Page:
A Court of Thorns and Roses Review

This winter break, I realized I hadn’t read a good fantasy book in a long time--at least one year, if not two. I remembered that my friend recommended A Court of Thorns and Roses by Sarah J. Maas, and the Kindle edition was pretty cheap, so I got it. Cut to twenty-four hours later when I had devoured the entire book only to discover that I had gobbled down four-hundred pages.

A Court of Thorns and Roses is a sweeping fantasy novel about a mortal woman, Feyre, who is doing all she can to keep her family from starving after misfortune strikes. Their lives are shadowed with the fear of the faeries: deadly and immortal creatures the mortals try to ward away with iron and charms, creatures they are protected from by a magical wall that separates their worlds. Until one day Feyre hunts a wolf in the woods, and a magical beast drags her away from her home and to the faerie world as repayment for the life lost. Now, Feyre must learn how to survive again, but in a world that is not her own.

This is a book that perfectly balances action, suspense, wit, and romance. The main character, Feyre, has a strong voice that carries throughout her adventures but never feels dull or stagnant. The ties between characters and their increasingly complex relationships really cements the character development that pushes the story forward as the stakes rise. Multiple times throughout the story, I found myself gasping out loud or texting my friend messages like, “I CAN’T BELIEVE THAT JUST HAPPENED!!!” or “WHAT IS GOING ON I NEED TO KNOW QKWNRIJUQB” accompanied by quite a few emojis. Also, the romance doesn’t feel forced or contrived, which I really appreciated, and it doesn’t override the importance of Feyre’s development in the plot. What kills a book quicker than anything for me is when I find the romance stale and unbelievable.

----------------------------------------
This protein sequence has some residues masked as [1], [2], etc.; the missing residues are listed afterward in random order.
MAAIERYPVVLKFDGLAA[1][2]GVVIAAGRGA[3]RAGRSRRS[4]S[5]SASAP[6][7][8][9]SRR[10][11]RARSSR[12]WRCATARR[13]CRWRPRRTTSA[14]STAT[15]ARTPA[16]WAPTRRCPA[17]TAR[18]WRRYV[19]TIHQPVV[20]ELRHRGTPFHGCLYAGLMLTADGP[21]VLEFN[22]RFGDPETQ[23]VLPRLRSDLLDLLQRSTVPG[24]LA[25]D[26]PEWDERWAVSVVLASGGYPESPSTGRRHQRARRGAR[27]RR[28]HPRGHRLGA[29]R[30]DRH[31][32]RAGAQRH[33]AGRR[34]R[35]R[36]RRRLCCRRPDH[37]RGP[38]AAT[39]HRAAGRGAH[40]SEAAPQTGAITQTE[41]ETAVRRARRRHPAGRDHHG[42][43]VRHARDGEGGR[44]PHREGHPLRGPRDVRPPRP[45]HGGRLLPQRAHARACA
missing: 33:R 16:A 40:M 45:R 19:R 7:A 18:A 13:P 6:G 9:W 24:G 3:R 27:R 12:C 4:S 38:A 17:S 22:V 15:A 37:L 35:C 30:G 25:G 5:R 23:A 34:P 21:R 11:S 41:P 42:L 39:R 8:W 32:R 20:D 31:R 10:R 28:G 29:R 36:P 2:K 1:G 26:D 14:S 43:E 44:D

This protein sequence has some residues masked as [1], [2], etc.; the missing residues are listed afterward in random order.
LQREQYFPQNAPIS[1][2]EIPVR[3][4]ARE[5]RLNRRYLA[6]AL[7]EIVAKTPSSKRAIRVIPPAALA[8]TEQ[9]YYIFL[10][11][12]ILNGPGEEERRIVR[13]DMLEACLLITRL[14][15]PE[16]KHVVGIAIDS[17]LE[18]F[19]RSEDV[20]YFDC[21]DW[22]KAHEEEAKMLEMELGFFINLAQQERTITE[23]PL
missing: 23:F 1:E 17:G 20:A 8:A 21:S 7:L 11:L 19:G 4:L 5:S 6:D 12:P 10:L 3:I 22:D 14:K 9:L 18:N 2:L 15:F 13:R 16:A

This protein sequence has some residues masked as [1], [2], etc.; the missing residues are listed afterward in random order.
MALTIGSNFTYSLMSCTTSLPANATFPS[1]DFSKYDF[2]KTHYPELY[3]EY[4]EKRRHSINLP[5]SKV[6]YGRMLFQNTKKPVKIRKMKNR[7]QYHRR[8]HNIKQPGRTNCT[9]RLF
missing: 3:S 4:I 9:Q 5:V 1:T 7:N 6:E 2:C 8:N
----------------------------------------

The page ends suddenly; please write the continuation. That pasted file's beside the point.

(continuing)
What impressed me the most, though, was the worldbuilding. Maas truly outdoes herself with the depth and range of the environment she’s created, and it offers plenty of possibility for Feyre to explore. Magic and fantastical creatures aren’t an easy concept to write, but I found the setting and its rules solidly built, a foundation that grounds the rest of the series.

My only complaint is that the writing style isn’t my favorite (but this observation is mostly coming from my editorial, writery side) but it’s still well-written, and I do like the way Feyre’s voice is crafted in a way that feels believable, intimate, and impactful because of its depth and insight, and it’s difficult not to be attached to her.  

A Court of Thorns and Roses is a fun read that packs quite a punch. Needless to say, I flew through the second book in the series, A Court of Mist and Fury, and the third book in the trilogy, A Court of Wings and Ruin, is currently waiting on my nightstand. If you’re looking for a good read, I’d highly suggest this series, and after I finish it I’m going to look into the author’s other fantasy series, Throne of Glass. I’m going to be busy reading for quite some time, and I’m excited! 

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